2. Jennifer says:

    Every year I say I want to try canning but never do. Thanks for this post. I will try it this year.

  3. Jami @ An Oregon Cottage says:

    I’m glad you both found it useful! I didn’t know much about canning when I started 15 years ago, but I love it now, or actually the results. Seeing the jars all lined up on the shelf…

    Feel free to email me (address in About Me) with any questions.

    I also plan on posting about other things I can regularly like salsa, tomato products, roasted peppers, and sauces and chutneys. Look for these when these are ripe in the garden.

  4. What great photos. I hope you’ll consider linking up this incredible post over on Momtrends. I am hosting a Friday Feasts recipe exchange.

    Here is the link:

    http://momtrends.blogspot.com/2009/05/friday-feasts_29.html

  5. I canned some asparagus last night and they turned out small and shrivelled. Thank you for saying to wait a couple of weeks and they will look better- I will give it a try!

  6. Anonymous says:

    I am trying this today, I only was able to do one quart but I was doing pickles so wanted to try it. My husband will love it.
    Thanks
    bcslayer

  7. Thank you so much for the tip on why my asparagus looked so shriveled when I was done! I honestly thought the whole batch was ruined but I couldn’t figure out what I did wrong. Now that I know they will plump back up in a few weeks, I think my first attempt at pickled asparagus was a great success!

  8. Jami @ An Oregon Cottage says:

    Yeah! It probably is a success- so happy to pass that tip onward, ’cause I was just like you when I first did it. :-)

  9. I did a lot of canning this year but didn’t get to try this recipe. Definitely going to save it for next year. Thanks for sharing! Will have to look into growing it…I know people do grow it around here.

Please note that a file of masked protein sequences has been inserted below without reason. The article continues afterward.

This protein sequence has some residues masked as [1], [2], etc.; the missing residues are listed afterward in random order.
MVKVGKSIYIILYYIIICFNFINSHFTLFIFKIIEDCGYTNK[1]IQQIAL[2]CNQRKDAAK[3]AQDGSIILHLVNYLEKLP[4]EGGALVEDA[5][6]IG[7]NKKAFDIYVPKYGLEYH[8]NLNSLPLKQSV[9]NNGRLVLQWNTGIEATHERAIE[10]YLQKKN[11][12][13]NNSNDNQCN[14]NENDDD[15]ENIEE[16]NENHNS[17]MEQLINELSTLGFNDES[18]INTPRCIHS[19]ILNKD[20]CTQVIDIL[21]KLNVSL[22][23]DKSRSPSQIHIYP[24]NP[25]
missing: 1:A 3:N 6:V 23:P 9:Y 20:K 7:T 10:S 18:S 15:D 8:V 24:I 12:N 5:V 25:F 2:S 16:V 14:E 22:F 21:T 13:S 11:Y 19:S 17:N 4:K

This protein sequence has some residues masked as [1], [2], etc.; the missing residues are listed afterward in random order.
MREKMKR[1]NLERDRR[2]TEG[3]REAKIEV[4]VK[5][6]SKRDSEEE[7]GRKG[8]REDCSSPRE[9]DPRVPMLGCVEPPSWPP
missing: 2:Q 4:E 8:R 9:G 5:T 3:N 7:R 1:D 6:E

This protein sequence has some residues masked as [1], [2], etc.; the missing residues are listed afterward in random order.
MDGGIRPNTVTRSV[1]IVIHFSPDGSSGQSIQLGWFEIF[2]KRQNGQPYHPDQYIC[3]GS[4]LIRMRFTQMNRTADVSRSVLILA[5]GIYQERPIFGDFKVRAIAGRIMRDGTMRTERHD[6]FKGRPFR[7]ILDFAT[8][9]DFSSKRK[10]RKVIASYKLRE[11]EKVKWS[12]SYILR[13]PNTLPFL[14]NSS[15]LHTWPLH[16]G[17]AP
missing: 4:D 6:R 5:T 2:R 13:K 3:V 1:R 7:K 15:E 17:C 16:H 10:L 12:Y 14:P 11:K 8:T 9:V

10. just wondering if you could tell me if I want to use a pressure canner for pickleing Asparagus how long would I cook it for???

    • I don’t pressure can pickled asparagus, Tammy, and a quick search only mentioned pressure canning unpickled. I’d think, though, that cooking them the same amount of time as regular – though you might end up with pickles that aren’t very crisp. Here’s the link to the national preserving site’s asparagus page: http://nchfp.uga.edu/how/can_04/asparagus_spears.html It might be a trial-and-error type of experiment. :)

  11. Fran Smith says:

    I have canned for decades (used to help my mom) and I really thought I had goofed when I checked the asparagus this morning and they were all shrivelled. Thank you for stating that I have not become a miserable failure after all these years.

    I took the cut off the chunks and put them in a separate jar and pickled them too, not knowing what to do with them. Now for an appetizer, I will try your suggestion of spears in a blanket. Case closed. BTW I use the pickled spear as a swizzle stick in a Caesar cocktail. YUM!!

Trackbacks

  1. [...] things!  Don’t let that stop you from pickling them, and if you decide to here’s a good set of instructions that I intend to use the day I change my mind.  Anyways, here’s what Madame and I did, after [...]

Speak Your Mind

*


Design By  Honeycomb Design Studio


© 2009–2014 An Oregon Cottage, LLC.All rights reserved.
No content on this site, including text and photos, may be reused in any fashion without written permission.